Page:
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JAMA Oncology Patient Page
June 2018

Tumor Lysis Syndrome

JAMA Oncol. 2018;4(6):895. doi:10.1001/jamaoncol.2018.0613

Tumor lysis syndrome (TLS) is a condition that occurs when a large number of cancer cells die within a short period, releasing their contents in to the blood.

How Does TLS Affect the Body?

When cancer cells break down quickly in the body, levels of uric acid, potassium, and phosphorus rise faster than the kidneys can remove them. This causes TLS. Excess phosphorus can “sop up” calcium, leading to low levels of calcium in the blood. Changes in blood levels of uric acid, potassium, phosphorus, and calcium can affect the functioning of several organs, especially the kidneys, and also the heart, brain, muscles, and gastrointestinal tract.

Who Develops TLS?

Not all cancer patients are at equal risk of developing TLS. Patients with a large “tumor burden” of cancer cells and/or tumors that typically have rapidly dividing cells, such as acute leukemia or high-grade lymphoma, as well as tumors that are highly responsive to therapy, are at greatest risk of developing TLS. TLS can occur spontaneously (before cancer treatment) but is more common within a week of starting treatment. TLS is not limited to patients receiving traditional chemotherapy; it can also occur in patients receiving steroids, hormonal therapy, targeted therapy, or radiation therapy. Patients who are dehydrated and those with existing kidney dysfunction are at higher risk of developing TLS.

What Are the Symptoms of TLS, and How Is It Diagnosed?

Symptoms are generally nonspecific and can include:

  • Nausea with or without vomiting

  • Lack of appetite and fatigue

  • Dark urine, reduced urine output, or flank pain

  • Numbness, seizures, or hallucinations

  • Muscle cramps and spasms

  • Heart palpitations

Kidney failure and death can occur, especially if TLS is left untreated.

TLS is diagnosed based on blood tests, along with signs and symptoms. Its onset may be subtle, with only a few abnormal laboratory values, but it can also present with frank kidney and organ failure.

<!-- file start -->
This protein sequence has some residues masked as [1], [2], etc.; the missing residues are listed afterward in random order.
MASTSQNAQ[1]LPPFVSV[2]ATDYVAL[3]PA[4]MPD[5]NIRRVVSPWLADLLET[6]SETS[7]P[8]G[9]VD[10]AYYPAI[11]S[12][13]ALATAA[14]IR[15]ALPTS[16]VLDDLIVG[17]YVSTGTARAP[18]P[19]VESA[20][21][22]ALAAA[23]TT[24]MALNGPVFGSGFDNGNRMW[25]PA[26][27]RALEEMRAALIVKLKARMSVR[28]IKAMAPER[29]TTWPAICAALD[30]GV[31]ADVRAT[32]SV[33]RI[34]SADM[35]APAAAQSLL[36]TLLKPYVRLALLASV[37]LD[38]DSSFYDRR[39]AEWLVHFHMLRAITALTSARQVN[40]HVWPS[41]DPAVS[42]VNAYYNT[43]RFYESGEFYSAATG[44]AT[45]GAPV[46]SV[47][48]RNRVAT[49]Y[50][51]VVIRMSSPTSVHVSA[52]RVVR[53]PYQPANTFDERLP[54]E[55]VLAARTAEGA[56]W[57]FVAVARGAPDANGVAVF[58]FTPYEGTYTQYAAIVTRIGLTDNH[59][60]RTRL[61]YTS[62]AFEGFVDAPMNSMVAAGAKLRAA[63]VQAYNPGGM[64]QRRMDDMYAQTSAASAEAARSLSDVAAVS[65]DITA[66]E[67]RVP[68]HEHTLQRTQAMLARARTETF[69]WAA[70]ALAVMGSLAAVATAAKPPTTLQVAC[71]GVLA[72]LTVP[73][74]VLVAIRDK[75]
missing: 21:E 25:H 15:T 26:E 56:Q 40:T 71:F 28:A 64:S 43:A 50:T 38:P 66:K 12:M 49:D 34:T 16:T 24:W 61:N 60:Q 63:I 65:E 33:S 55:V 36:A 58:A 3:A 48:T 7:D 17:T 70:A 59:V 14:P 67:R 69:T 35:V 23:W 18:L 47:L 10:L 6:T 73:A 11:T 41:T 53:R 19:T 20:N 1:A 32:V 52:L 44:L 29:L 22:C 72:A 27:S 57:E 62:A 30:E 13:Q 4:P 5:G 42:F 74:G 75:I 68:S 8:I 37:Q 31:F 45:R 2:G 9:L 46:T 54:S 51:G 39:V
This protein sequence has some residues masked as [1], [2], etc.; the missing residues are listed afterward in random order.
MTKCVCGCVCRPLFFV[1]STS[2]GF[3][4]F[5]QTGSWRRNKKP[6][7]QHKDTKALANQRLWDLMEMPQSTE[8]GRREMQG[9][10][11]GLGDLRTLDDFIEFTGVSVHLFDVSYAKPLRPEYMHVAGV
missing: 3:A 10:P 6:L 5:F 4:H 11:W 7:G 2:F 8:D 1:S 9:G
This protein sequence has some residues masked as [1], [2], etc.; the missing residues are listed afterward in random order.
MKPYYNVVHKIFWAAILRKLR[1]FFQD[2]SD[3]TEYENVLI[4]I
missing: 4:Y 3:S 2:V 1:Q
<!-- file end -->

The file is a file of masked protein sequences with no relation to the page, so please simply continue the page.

Can TLS Be Prevented?

Certain measures can reduce the chances of developing TLS. Your clinician will consider results of blood tests and characteristics of the cancer to determine your risk of developing TLS and which preventive measure(s) to use. Intravenous fluids can help the kidneys to flush out toxins in the urine. Medications such as allopurinol and rasburicase reduce uric acid levels in the blood and may be prescribed.

How Is TLS Treated?

Even with preventive measures, TLS can still develop. Patients at high risk of TLS undergo bloodwork and clinical monitoring before and during therapy to ensure early diagnosis if it develops. Treatment is similar to the preventive measures, including intravenous fluids, allopurinol, and especially rasburicase. Patients may require admission to the intensive care unit. Bloodwork is repeated frequently to assess electrolyte levels and kidney damage, and the heart rhythm and urine output are closely monitored. Careful correction of electrolyte imbalances is required. Some patients with severe kidney injury may require temporary hemodialysis.

Box Section Ref ID
Section Editor: Howard (Jack) West, MD.
The JAMA Oncology Patient Page is a public service of JAMA Oncology. The information and recommendations appearing on this page are appropriate in most instances, but they are not a substitute for medical diagnosis. For specific information concerning your personal medical condition, JAMA Oncology suggests that you consult your physician. This page may be photocopied noncommercially by physicians and other health care professionals to share with patients. To purchase bulk reprints, call (312) 464-0776.
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Article Information

Published Online: May 10, 2018. doi:10.1001/jamaoncol.2018.0613

Conflict of Interest Disclosures: None reported.

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